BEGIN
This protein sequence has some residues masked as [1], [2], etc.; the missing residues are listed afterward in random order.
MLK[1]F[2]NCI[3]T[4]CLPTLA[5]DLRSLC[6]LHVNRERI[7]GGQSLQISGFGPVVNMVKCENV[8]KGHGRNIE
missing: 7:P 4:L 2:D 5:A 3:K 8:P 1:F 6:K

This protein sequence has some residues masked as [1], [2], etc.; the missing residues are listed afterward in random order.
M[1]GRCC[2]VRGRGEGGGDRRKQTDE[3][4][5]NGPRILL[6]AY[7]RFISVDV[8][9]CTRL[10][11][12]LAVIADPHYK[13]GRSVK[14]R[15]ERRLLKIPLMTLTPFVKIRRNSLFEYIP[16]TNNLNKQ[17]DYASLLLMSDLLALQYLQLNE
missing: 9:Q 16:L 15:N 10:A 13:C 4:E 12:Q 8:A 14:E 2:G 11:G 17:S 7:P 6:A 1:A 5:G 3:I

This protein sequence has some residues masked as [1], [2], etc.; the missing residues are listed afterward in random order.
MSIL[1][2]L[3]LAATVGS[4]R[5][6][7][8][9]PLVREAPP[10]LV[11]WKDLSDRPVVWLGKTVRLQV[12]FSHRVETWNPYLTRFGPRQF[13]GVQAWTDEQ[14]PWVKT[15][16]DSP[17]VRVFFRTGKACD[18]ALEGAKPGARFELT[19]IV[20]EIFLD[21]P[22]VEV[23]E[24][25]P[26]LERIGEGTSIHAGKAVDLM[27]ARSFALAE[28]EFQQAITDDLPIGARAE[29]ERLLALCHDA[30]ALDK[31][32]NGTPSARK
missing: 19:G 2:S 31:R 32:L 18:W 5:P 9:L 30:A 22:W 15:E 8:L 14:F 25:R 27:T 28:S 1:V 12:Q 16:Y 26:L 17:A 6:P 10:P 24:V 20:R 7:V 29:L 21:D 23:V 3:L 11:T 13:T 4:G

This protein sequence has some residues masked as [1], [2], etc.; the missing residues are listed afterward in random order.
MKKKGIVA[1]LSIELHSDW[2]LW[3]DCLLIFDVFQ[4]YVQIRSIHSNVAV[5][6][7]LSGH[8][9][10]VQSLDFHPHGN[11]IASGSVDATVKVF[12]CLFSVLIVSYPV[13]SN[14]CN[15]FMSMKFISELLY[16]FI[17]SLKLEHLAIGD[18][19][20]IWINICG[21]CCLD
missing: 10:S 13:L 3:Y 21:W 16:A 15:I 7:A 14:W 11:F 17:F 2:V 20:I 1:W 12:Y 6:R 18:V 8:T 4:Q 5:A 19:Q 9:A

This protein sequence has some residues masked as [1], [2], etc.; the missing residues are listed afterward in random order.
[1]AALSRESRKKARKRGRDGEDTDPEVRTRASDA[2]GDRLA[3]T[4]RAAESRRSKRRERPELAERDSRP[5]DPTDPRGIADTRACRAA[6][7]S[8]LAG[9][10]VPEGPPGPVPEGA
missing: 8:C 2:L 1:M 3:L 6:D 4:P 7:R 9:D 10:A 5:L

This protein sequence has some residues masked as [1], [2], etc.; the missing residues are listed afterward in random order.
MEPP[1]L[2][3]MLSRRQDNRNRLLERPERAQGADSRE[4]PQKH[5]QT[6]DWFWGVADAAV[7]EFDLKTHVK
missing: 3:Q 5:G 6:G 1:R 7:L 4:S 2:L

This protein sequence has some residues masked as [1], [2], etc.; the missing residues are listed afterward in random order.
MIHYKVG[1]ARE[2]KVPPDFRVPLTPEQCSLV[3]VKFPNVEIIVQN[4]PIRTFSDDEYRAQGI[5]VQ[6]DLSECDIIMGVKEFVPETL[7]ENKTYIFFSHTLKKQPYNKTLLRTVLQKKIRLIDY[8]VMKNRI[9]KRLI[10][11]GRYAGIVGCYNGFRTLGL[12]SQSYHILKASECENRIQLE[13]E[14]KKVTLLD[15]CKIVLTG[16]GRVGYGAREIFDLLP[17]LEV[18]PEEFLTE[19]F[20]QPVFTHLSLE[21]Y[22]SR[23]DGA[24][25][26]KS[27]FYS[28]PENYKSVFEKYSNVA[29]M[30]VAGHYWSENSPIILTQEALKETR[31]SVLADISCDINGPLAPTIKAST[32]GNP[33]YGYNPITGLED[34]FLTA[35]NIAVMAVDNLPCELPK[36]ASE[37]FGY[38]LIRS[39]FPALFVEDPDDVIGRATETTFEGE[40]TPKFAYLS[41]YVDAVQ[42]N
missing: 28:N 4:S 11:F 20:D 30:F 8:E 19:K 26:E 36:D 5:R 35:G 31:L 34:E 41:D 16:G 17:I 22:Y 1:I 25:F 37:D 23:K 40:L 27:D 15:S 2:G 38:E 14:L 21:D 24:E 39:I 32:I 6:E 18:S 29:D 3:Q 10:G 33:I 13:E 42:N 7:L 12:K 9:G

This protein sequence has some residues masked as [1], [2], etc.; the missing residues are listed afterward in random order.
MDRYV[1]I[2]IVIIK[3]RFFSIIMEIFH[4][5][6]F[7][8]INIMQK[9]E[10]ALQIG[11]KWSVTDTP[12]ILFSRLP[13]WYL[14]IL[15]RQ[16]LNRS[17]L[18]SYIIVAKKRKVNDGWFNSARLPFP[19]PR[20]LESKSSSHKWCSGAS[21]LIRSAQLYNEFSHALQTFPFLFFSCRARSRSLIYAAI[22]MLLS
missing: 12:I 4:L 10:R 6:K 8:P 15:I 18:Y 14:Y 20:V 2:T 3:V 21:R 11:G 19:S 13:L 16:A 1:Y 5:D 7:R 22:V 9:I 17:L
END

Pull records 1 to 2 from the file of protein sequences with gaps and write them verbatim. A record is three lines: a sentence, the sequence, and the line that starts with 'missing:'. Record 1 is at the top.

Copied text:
This protein sequence has some residues masked as [1], [2], etc.; the missing residues are listed afterward in random order.
MLK[1]F[2]NCI[3]T[4]CLPTLA[5]DLRSLC[6]LHVNRERI[7]GGQSLQISGFGPVVNMVKCENV[8]KGHGRNIE
missing: 7:P 4:L 2:D 5:A 3:K 8:P 1:F 6:K

This protein sequence has some residues masked as [1], [2], etc.; the missing residues are listed afterward in random order.
M[1]GRCC[2]VRGRGEGGGDRRKQTDE[3][4][5]NGPRILL[6]AY[7]RFISVDV[8][9]CTRL[10][11][12]LAVIADPHYK[13]GRSVK[14]R[15]ERRLLKIPLMTLTPFVKIRRNSLFEYIP[16]TNNLNKQ[17]DYASLLLMSDLLALQYLQLNE
missing: 9:Q 16:L 15:N 10:A 13:C 4:E 12:Q 8:A 14:E 2:G 11:G 17:S 7:P 6:A 1:A 5:G 3:I